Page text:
Zack Snyder's Justice League

Continuity mistake: The village chief holds the calling card of "Bruus Vein" in a different way in each shot (lower corner, side, lower corner, upper corner). (00:09:05)

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Continuity mistake: Bruce pulls out of his jacket a wad of bills that stands straight upright, is significantly curled down in the next shot, and is more straight again in the following and when held horizontally as the kid nabs it. (00:11:25)

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Factual error: Martha Kent drives away from the foreclosed property. The realtor address is "Comanche, KS 66531", but that's the zip code of Riley, in Riley County. (00:14:45)

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Continuity mistake: Wonder Woman is on the statue on top of the Court of Justice building. She is holding the statue's sword at a different height in the two shots. (00:20:10)

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Other mistake: Before Wonder Woman bursts into the room with the terrorists there's a cut to the schoolgirls watching the bomb about to blow. The girl to the far left is actually cracking a laugh. You may justify it as a hysterical reaction (she does the same in the foreground when the baddie turns the key), but appearing just in brief moments and with her looking properly afraid in other shots, it just looks wrong. Whedon's version didn't feature the corpsing. (00:20:40 - 00:21:35)

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Continuity mistake: When Wonder Woman breaks through the door, the left side flies off sliding on the floor almost all the way to the couch in the reverse shot, but is closer to WW in the next. (00:21:40)

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Continuity mistake: The Amazons are dogpiling Steppenwolf as he tries to reach for the box. One of them in the quasi-POV shot has a big quiver, but when she is sprinting to piggyback him the quiver isn't there. (00:29:00)

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Revealing mistake: One of the amazons (apparently called Epione) is standing to the right of the chamber doorway and shoots arrows protecting the queen. When Hippolyta runs towards the wall to do a fancy move after fetching the Mother box, you can see Epione being tossed to the wall by the parademon bolt a moment before the CGI bolt reaches her. (00:29:15)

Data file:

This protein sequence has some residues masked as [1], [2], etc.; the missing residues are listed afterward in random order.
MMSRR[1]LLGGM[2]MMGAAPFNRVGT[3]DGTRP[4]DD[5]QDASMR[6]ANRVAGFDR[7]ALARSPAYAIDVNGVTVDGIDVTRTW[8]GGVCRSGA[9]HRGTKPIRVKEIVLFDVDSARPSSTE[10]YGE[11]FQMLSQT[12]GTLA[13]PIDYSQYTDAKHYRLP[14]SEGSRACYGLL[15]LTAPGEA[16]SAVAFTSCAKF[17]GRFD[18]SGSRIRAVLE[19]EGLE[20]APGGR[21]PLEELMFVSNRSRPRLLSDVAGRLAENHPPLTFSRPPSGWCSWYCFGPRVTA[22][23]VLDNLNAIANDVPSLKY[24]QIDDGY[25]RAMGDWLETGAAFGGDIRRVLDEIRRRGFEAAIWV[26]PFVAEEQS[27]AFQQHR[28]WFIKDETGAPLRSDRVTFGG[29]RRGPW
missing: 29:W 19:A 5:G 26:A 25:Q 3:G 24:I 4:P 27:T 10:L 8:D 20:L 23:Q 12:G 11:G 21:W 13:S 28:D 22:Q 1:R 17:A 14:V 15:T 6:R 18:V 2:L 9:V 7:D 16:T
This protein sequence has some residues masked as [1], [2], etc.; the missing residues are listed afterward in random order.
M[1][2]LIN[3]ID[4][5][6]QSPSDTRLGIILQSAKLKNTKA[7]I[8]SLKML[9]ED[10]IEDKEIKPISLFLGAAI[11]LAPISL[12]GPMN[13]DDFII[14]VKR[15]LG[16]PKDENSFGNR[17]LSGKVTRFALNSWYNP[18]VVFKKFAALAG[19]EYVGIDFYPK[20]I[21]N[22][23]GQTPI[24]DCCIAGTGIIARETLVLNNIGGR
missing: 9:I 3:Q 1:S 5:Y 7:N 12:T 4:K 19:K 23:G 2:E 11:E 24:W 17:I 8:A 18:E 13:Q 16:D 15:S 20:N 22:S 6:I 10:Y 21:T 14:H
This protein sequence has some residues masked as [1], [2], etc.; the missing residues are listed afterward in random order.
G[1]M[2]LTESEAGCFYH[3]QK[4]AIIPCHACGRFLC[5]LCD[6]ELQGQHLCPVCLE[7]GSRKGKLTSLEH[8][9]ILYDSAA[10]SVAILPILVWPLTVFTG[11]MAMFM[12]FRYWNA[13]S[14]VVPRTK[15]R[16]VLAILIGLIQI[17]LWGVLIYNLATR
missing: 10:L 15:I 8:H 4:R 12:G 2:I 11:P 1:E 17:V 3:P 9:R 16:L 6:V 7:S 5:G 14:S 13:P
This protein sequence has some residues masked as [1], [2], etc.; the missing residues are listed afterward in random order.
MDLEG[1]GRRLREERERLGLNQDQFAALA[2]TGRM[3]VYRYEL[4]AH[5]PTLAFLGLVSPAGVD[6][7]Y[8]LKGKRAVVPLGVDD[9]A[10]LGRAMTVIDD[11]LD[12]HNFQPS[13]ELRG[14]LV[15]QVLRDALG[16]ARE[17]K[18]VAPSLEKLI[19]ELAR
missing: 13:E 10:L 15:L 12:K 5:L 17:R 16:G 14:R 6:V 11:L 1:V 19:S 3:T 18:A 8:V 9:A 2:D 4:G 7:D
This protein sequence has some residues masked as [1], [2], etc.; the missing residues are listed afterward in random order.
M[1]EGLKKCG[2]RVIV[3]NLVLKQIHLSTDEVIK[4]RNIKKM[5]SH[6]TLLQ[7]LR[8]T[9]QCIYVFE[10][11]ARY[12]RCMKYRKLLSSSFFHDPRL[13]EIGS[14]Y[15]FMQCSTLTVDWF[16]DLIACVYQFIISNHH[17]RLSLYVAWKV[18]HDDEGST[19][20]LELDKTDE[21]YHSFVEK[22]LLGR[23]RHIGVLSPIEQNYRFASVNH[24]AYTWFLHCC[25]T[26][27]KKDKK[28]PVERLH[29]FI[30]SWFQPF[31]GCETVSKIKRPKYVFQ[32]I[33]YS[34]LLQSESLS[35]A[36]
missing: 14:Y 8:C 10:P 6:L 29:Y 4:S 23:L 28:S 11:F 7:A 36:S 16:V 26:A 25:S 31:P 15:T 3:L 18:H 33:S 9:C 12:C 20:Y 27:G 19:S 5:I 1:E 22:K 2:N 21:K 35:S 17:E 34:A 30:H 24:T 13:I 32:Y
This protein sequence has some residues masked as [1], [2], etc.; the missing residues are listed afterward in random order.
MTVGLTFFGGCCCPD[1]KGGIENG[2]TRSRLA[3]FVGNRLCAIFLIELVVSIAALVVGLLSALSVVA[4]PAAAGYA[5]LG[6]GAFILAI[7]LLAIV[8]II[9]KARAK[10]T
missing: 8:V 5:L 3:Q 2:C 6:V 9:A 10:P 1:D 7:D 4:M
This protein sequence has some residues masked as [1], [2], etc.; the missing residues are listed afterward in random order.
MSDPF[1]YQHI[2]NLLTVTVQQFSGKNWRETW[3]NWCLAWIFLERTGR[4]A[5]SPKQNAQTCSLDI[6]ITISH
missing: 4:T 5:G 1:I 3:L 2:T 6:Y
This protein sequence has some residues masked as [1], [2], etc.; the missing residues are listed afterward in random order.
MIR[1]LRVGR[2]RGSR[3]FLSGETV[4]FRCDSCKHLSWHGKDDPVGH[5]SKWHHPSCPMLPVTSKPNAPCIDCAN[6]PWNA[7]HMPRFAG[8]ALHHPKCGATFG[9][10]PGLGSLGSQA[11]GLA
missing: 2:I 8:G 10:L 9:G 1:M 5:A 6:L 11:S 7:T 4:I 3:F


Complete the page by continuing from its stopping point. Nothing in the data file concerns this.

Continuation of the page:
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Continuity mistake: Hippolyta is running away from the chamber of the Box and screams to ready the hammers. Notice how she is running in the middle of the corridor and if anything her steps bring her closer and closer to the line between the stones running exactly in the middle. A parademon bludgeons the other amazon that is following Hippolyta, and you could see him in the background earlier too preparing to do so, but now the queen is running towards the right side of the entrance, leaving room for the camera. (00:29:45)

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Continuity mistake: Queen Hippolyta turns around and rushes to the rescue of an amazon that was running behind her escaping the Cage; notice how in the wide shot the girl turns from the prone position bringing the sword towards the parademon, but in the close-up the sword is facing the side. (00:29:50)

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Continuity mistake: The Queen passes the box to the Amazon on horseback holding it with the left hand on its top face in one shot, the side in the next. (00:31:30)

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Continuity mistake: The Queen and Euboea are knocked off the horse by Steppenwolf. The Queen is face down, with the scabbard of her sword pointing up and aside of the mantle; next shot and the scabbard is not visible, just the mantle. (00:34:30)